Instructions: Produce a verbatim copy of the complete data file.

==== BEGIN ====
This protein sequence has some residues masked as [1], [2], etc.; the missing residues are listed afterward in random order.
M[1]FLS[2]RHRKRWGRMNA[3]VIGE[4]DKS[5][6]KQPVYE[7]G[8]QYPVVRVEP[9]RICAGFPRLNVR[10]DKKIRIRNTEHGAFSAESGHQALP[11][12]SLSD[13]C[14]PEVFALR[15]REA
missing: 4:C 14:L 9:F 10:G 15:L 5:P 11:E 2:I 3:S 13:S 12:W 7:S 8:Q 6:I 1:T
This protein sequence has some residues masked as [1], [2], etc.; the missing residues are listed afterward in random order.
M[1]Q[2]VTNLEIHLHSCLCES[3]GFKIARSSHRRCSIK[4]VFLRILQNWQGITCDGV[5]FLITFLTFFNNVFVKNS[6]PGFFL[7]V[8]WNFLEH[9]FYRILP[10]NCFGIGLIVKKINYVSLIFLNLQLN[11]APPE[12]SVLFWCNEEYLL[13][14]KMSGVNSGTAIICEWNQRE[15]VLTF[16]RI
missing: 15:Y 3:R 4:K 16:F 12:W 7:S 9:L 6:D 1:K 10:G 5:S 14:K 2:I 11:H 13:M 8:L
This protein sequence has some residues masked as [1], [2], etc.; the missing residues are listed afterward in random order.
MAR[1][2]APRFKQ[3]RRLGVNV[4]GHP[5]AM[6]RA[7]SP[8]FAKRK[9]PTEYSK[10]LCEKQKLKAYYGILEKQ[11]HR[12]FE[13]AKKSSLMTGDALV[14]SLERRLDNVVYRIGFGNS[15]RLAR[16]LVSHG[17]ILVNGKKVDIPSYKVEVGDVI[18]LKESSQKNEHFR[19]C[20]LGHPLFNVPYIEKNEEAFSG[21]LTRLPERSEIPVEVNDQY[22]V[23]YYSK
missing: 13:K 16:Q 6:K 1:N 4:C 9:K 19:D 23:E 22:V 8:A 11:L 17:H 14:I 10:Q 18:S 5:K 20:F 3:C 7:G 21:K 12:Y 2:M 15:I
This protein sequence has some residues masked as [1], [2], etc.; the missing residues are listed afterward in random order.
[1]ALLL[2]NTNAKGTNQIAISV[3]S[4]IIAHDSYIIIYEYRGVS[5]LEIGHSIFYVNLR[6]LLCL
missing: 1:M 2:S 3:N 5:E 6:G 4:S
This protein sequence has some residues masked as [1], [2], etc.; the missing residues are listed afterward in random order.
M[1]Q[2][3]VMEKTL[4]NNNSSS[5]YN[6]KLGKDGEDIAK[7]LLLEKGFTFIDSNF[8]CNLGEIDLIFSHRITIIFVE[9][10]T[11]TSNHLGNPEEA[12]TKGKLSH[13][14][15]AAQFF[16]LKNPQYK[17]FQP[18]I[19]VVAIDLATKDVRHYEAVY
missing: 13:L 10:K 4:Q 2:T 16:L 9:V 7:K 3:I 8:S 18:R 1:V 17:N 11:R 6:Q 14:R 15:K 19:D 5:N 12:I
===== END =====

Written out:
This protein sequence has some residues masked as [1], [2], etc.; the missing residues are listed afterward in random order.
M[1]FLS[2]RHRKRWGRMNA[3]VIGE[4]DKS[5][6]KQPVYE[7]G[8]QYPVVRVEP[9]RICAGFPRLNVR[10]DKKIRIRNTEHGAFSAESGHQALP[11][12]SLSD[13]C[14]PEVFALR[15]REA
missing: 4:C 14:L 9:F 10:G 15:L 5:P 11:E 2:I 3:S 13:S 12:W 7:S 8:Q 6:I 1:T
This protein sequence has some residues masked as [1], [2], etc.; the missing residues are listed afterward in random order.
M[1]Q[2]VTNLEIHLHSCLCES[3]GFKIARSSHRRCSIK[4]VFLRILQNWQGITCDGV[5]FLITFLTFFNNVFVKNS[6]PGFFL[7]V[8]WNFLEH[9]FYRILP[10]NCFGIGLIVKKINYVSLIFLNLQLN[11]APPE[12]SVLFWCNEEYLL[13][14]KMSGVNSGTAIICEWNQRE[15]VLTF[16]RI
missing: 15:Y 3:R 4:K 16:F 12:W 7:S 9:L 6:D 1:K 10:G 5:S 14:K 2:I 11:H 13:M 8:L
This protein sequence has some residues masked as [1], [2], etc.; the missing residues are listed afterward in random order.
MAR[1][2]APRFKQ[3]RRLGVNV[4]GHP[5]AM[6]RA[7]SP[8]FAKRK[9]PTEYSK[10]LCEKQKLKAYYGILEKQ[11]HR[12]FE[13]AKKSSLMTGDALV[14]SLERRLDNVVYRIGFGNS[15]RLAR[16]LVSHG[17]ILVNGKKVDIPSYKVEVGDVI[18]LKESSQKNEHFR[19]C[20]LGHPLFNVPYIEKNEEAFSG[21]LTRLPERSEIPVEVNDQY[22]V[23]YYSK
missing: 13:K 16:Q 6:K 1:N 4:C 9:K 19:D 23:E 22:V 8:A 11:L 17:H 14:I 10:Q 18:S 5:K 20:F 3:C 7:G 21:K 12:Y 2:M 15:I
This protein sequence has some residues masked as [1], [2], etc.; the missing residues are listed afterward in random order.
[1]ALLL[2]NTNAKGTNQIAISV[3]S[4]IIAHDSYIIIYEYRGVS[5]LEIGHSIFYVNLR[6]LLCL
missing: 1:M 2:S 3:N 5:E 6:G 4:S
This protein sequence has some residues masked as [1], [2], etc.; the missing residues are listed afterward in random order.
M[1]Q[2][3]VMEKTL[4]NNNSSS[5]YN[6]KLGKDGEDIAK[7]LLLEKGFTFIDSNF[8]CNLGEIDLIFSHRITIIFVE[9][10]T[11]TSNHLGNPEEA[12]TKGKLSH[13][14][15]AAQFF[16]LKNPQYK[17]FQP[18]I[19]VVAIDLATKDVRHYEAVY
missing: 13:L 10:K 4:Q 2:T 16:L 9:V 7:K 3:I 8:S 18:R 1:V 17:N 11:R 6:Q 14:R 15:K 19:D 5:N 12:I